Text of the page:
Wroclaw University of Technology
Wroclaw University of Technology was founded in 1945, when Polish professors arrived in Breslau (now Wroclaw) from Lwow (now Lviv), following World War II. The destruction of the city during the war meant that the Poles inherited little more than a rubble heap, and the fate of the German Technological University, the 'Technische Hochschule Breslau', was no different. Nonetheless the twenty seven professors who had been forced to abandon their homes in Lwow were determined to set up a new institution and on 15th November the first lecture of the Polish academic society was given by Kazimierz Idaszewski.
It seems this determination proved a worthy foundation because over the decades this academy has grown and grown in both size and renown, and in both 2006 and 2007 was voted best technical university in Poland by the highly respected Wprost magazine. Today nearly 33,000 people study at the Wroclaw University of Technology (also known by its Polish initials 'PWR') in twelve different faculties. Indeed the campus is so large it takes up a whole sway of the city, just east of the Old Town by the river Oder.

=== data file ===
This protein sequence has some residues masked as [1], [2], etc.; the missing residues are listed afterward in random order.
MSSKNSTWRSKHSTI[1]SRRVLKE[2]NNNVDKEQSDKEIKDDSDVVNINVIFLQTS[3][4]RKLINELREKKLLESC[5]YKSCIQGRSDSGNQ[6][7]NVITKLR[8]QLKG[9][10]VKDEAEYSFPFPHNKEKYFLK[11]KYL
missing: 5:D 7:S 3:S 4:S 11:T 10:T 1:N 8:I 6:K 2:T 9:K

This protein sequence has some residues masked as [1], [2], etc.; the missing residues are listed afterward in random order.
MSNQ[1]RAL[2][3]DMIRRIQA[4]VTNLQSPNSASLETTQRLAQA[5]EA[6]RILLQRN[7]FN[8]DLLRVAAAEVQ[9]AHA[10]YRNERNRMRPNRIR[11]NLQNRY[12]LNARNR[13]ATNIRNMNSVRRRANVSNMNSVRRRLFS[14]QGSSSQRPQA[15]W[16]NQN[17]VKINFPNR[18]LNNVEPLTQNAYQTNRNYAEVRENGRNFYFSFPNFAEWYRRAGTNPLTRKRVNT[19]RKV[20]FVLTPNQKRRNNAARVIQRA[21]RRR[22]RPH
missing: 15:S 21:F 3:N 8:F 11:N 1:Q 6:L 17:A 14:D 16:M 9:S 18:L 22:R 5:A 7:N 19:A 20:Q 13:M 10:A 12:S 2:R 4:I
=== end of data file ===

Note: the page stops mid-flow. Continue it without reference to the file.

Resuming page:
If you're considering studying in Poland, and specifically Wroclaw and the PWR, you'll find plenty of good reasons to support your decision. The high quality of education, competitive tuition fees and relative low cost of living are all key factors, as are the attractiveness of the city, with its waterways, parks, Gothic churches and young vibrant nightlife. Those choosing to stay on in the city, will also find that Wroclaw is one of the most affluent areas of Poland with plenty of foreign investment and good job opportunities - especially for those with technical and IT backgrounds.
As for being looked after, the Wroclaw University of Technology is one of the most welcoming institutions you could wish for. All new international students are assigned a place in a students' dormitory (relegating worries about house-hunting!) and are automatically signed up for an Orientation Programme during which they are guided around the campus, given the lowdown on do and don't and told about their facilities and support network. In addition the students' organization arranges some integration activities, such as a boat trip, a barbecue or walk in the city. And if you're lucky enough to be arriving from outside the EU you even get picked up from the airport!